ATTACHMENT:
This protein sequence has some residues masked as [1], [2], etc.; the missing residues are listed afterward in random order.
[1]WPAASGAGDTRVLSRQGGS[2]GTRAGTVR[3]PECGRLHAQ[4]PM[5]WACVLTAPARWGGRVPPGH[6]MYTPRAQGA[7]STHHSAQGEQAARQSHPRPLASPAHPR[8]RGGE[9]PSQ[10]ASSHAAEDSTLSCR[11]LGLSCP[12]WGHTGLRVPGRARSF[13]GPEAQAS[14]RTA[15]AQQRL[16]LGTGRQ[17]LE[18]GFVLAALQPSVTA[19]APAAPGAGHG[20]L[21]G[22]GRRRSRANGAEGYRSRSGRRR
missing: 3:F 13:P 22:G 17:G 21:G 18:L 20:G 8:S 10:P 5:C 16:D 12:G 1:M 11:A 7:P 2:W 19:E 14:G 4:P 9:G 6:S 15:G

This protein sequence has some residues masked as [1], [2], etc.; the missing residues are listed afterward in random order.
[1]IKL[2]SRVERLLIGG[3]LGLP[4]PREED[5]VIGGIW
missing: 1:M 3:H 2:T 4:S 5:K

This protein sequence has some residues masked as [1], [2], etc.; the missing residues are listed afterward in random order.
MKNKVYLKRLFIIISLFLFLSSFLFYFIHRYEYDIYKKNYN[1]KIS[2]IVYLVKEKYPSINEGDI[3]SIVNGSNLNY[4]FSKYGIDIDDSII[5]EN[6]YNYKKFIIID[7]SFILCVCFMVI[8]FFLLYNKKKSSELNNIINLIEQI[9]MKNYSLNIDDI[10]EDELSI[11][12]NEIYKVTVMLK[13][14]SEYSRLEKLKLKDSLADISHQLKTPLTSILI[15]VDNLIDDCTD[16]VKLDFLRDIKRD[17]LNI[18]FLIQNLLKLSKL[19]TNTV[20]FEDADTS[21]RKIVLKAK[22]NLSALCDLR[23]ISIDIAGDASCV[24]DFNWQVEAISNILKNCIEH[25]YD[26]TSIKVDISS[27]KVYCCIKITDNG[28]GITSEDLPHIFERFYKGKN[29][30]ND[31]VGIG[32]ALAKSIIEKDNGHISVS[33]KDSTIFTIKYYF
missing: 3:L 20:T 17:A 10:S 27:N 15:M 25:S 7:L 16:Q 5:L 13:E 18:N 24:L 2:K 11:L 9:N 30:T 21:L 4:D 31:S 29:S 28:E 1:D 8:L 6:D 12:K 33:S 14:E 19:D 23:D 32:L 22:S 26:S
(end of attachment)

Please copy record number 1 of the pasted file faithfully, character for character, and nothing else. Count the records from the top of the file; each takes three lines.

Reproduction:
This protein sequence has some residues masked as [1], [2], etc.; the missing residues are listed afterward in random order.
[1]WPAASGAGDTRVLSRQGGS[2]GTRAGTVR[3]PECGRLHAQ[4]PM[5]WACVLTAPARWGGRVPPGH[6]MYTPRAQGA[7]STHHSAQGEQAARQSHPRPLASPAHPR[8]RGGE[9]PSQ[10]ASSHAAEDSTLSCR[11]LGLSCP[12]WGHTGLRVPGRARSF[13]GPEAQAS[14]RTA[15]AQQRL[16]LGTGRQ[17]LE[18]GFVLAALQPSVTA[19]APAAPGAGHG[20]L[21]G[22]GRRRSRANGAEGYRSRSGRRR
missing: 3:F 13:P 22:G 17:G 21:G 18:L 20:G 8:S 10:P 5:C 16:D 12:G 1:M 11:A 7:P 2:W 19:E 14:G 4:P 9:G 6:S 15:G